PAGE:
Category Archives: Social Interaction
30 Apr Exceptional Logic
Exceptions to the Rules In natural language, exceptions to rules of grammar and other characteristics are frequent, and exhibit little consistency or predictability. They may multiply in discourse and in situations where the speaker/writer’s competence is limited. Idioms and irregular verbs are common exceptions which can be quite difficult to categorize or describe using formal descriptive grammar. Further exceptions […]
25 Apr Conceptual Paradigms
Conceptual Structure The different functions of language are acquired at different stages. As described by Sowa, these functions show why semantics can be considered a guide to how we learn syntax: “First, children associate words with concrete concepts used in perceiving the world and acting upon it. Next, they learn syntactic rules for mapping concepts […]
24 Apr What Was That Word?
Learning Stages From a cognitive perspective, we have reason to believe that, for most ordinary communication, words are more important to successful communication than sentences. As the complexity rises, so rises the importance of well-formed phrases and sentences. At an early age, kids begin to communicate using sounds. They progress from there to the single-word […]
Form vs. Substance If the substance is H2O, the form may be solid ice, liquid water or gaseous steam. What about language? We’ve talked about different language phenomena, including spoken, written and digitally stored language. Is the medium the form and the content the substance of language, or is there more? Saussure, a founder of the European flavor of structural […]
21 Apr Language Inherited
Language Acquisition How do children acquire language? How do they learn about grammar and productively apply its general rules to creating new utterances? Some attempts to explain this phenomenon have suggested that a set of grammar rules is innate. Advocates of this theory (Chomsky 1968) point to grammatical similarities, or universals, across languages and aver that a […]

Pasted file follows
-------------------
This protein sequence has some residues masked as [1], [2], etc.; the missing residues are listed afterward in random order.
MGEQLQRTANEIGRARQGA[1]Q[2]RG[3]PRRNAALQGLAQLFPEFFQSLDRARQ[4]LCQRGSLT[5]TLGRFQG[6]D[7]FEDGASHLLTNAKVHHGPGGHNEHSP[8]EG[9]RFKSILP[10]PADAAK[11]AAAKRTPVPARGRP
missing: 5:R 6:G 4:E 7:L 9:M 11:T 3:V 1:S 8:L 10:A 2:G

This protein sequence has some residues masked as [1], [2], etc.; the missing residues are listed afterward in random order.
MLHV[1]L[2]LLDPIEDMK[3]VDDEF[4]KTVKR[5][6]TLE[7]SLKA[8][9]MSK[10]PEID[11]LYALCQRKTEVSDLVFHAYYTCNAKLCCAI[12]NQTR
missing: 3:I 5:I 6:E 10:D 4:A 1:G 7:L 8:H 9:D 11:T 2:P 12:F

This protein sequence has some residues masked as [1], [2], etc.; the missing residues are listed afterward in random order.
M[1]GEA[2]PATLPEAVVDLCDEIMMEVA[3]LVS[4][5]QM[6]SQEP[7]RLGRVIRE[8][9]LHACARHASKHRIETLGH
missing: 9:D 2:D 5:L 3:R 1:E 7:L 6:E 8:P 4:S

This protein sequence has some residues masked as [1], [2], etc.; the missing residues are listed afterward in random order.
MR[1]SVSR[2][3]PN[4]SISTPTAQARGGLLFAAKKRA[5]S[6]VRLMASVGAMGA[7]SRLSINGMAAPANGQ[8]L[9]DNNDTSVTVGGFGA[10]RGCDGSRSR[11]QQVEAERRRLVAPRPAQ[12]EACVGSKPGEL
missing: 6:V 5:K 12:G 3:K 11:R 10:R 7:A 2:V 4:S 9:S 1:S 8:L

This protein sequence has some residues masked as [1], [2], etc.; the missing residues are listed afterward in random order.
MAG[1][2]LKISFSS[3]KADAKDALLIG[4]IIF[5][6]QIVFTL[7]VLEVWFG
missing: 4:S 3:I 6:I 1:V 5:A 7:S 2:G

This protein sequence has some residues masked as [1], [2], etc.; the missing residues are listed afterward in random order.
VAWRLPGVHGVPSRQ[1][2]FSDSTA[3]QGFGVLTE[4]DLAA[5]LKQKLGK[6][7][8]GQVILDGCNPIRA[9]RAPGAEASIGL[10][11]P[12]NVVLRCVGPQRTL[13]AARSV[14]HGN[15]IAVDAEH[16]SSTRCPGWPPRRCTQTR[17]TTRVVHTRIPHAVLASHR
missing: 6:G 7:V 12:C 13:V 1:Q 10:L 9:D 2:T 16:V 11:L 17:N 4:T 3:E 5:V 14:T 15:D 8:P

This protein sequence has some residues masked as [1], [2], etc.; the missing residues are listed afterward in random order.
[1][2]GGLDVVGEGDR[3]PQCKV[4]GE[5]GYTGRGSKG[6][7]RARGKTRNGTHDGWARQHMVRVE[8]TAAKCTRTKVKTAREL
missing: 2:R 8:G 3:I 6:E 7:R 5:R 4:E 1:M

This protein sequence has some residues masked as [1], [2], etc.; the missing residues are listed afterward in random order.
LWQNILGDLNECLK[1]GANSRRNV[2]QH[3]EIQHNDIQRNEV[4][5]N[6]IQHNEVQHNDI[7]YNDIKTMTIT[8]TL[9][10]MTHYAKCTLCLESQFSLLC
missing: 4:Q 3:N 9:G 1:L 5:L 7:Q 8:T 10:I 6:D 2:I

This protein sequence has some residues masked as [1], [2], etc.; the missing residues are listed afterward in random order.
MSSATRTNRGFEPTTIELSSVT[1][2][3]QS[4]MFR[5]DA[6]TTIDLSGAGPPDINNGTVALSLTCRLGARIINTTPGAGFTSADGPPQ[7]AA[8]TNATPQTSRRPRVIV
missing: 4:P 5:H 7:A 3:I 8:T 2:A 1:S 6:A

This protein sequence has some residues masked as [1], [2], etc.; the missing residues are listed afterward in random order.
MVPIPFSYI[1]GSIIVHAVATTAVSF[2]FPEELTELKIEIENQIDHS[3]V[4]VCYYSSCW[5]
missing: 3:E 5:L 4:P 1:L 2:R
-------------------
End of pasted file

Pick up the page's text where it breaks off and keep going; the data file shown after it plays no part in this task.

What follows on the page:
Intuition When people use their native language, they don’t usually think about how verbs are supposed to be conjugated. They don’t stop to figure out number agreement, transitivity, or aspect. They just talk. Intuitions about language are probably not based on the grammar rules that govern how parts of speech go together. Instead, these intuitions […]
In A Timeless Way of Building, Christopher Alexander points out that “…no pattern is an isolated entity. Each pattern can exist in the world only to the extent that it is supported by other patterns: the larger patterns in which it is embedded, the patterns of the same size that surround it, and the smaller […]
11 Apr Are You My Grammar?
Quest for a Formalism Many grammar formalisms have been proposed for use with computers. Many existing formalisms have been borrowed for computer applications. Currently, one of the most popular grammar theories among linguists is called Government and Binding (Chomsky, 1986). This theory has been used in some computerized language-analysis programs, but poor outcomes have demonstrated that it is […]